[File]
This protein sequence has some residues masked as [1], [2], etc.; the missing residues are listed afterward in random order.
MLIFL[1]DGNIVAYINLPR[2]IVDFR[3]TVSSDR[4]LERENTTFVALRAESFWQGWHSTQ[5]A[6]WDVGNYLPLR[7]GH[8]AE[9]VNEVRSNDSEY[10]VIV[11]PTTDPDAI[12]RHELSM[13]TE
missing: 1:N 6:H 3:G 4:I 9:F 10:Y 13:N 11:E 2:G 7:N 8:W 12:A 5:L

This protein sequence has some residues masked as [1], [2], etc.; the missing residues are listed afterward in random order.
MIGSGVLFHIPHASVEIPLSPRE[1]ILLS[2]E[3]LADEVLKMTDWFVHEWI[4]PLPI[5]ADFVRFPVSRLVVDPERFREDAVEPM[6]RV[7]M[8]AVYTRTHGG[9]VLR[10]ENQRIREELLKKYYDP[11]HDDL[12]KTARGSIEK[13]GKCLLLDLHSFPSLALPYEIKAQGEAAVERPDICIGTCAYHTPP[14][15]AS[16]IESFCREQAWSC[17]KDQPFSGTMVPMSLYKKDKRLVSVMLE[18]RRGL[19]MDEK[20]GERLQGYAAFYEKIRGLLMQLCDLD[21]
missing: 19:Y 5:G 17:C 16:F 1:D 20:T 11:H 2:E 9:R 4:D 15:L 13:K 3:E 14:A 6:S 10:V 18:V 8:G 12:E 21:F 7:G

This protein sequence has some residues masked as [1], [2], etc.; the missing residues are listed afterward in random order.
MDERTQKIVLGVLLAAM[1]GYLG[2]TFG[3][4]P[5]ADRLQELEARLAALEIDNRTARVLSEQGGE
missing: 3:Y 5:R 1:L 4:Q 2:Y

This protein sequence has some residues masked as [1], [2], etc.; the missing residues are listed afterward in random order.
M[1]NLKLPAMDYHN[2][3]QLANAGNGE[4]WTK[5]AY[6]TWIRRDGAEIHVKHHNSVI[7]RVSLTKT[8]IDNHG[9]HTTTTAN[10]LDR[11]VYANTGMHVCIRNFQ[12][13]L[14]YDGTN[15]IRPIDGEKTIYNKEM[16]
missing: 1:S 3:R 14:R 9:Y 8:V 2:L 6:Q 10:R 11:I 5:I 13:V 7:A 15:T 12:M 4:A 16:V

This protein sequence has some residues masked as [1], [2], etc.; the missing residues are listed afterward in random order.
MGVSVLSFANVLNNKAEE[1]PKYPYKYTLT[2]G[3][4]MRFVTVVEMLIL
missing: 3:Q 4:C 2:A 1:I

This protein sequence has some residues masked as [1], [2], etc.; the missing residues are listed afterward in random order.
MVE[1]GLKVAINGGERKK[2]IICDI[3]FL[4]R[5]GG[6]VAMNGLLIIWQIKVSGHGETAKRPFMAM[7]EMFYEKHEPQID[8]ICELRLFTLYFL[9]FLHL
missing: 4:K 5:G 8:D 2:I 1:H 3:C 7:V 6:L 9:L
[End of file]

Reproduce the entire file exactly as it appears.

This protein sequence has some residues masked as [1], [2], etc.; the missing residues are listed afterward in random order.
MLIFL[1]DGNIVAYINLPR[2]IVDFR[3]TVSSDR[4]LERENTTFVALRAESFWQGWHSTQ[5]A[6]WDVGNYLPLR[7]GH[8]AE[9]VNEVRSNDSEY[10]VIV[11]PTTDPDAI[12]RHELSM[13]TE
missing: 1:N 6:H 3:G 4:I 9:F 10:Y 13:N 11:E 2:G 7:N 8:W 12:A 5:L

This protein sequence has some residues masked as [1], [2], etc.; the missing residues are listed afterward in random order.
MIGSGVLFHIPHASVEIPLSPRE[1]ILLS[2]E[3]LADEVLKMTDWFVHEWI[4]PLPI[5]ADFVRFPVSRLVVDPERFREDAVEPM[6]RV[7]M[8]AVYTRTHGG[9]VLR[10]ENQRIREELLKKYYDP[11]HDDL[12]KTARGSIEK[13]GKCLLLDLHSFPSLALPYEIKAQGEAAVERPDICIGTCAYHTPP[14][15]AS[16]IESFCREQAWSC[17]KDQPFSGTMVPMSLYKKDKRLVSVMLE[18]RRGL[19]MDEK[20]GERLQGYAAFYEKIRGLLMQLCDLD[21]
missing: 19:Y 5:G 17:C 16:F 1:D 20:T 11:H 2:E 9:R 4:D 15:L 13:K 3:E 14:A 6:S 10:V 18:V 8:G 12:E 21:F 7:G

This protein sequence has some residues masked as [1], [2], etc.; the missing residues are listed afterward in random order.
MDERTQKIVLGVLLAAM[1]GYLG[2]TFG[3][4]P[5]ADRLQELEARLAALEIDNRTARVLSEQGGE
missing: 3:Y 5:R 1:L 4:Q 2:Y

This protein sequence has some residues masked as [1], [2], etc.; the missing residues are listed afterward in random order.
M[1]NLKLPAMDYHN[2][3]QLANAGNGE[4]WTK[5]AY[6]TWIRRDGAEIHVKHHNSVI[7]RVSLTKT[8]IDNHG[9]HTTTTAN[10]LDR[11]VYANTGMHVCIRNFQ[12][13]L[14]YDGTN[15]IRPIDGEKTIYNKEM[16]
missing: 1:S 3:R 14:R 9:Y 8:V 2:L 6:Q 10:R 11:I 5:I 13:V 7:A 15:T 12:M 4:A 16:V

This protein sequence has some residues masked as [1], [2], etc.; the missing residues are listed afterward in random order.
MGVSVLSFANVLNNKAEE[1]PKYPYKYTLT[2]G[3][4]MRFVTVVEMLIL
missing: 3:Q 4:C 2:A 1:I

This protein sequence has some residues masked as [1], [2], etc.; the missing residues are listed afterward in random order.
MVE[1]GLKVAINGGERKK[2]IICDI[3]FL[4]R[5]GG[6]VAMNGLLIIWQIKVSGHGETAKRPFMAM[7]EMFYEKHEPQID[8]ICELRLFTLYFL[9]FLHL
missing: 4:K 5:G 8:D 2:I 1:H 3:C 7:V 6:L 9:L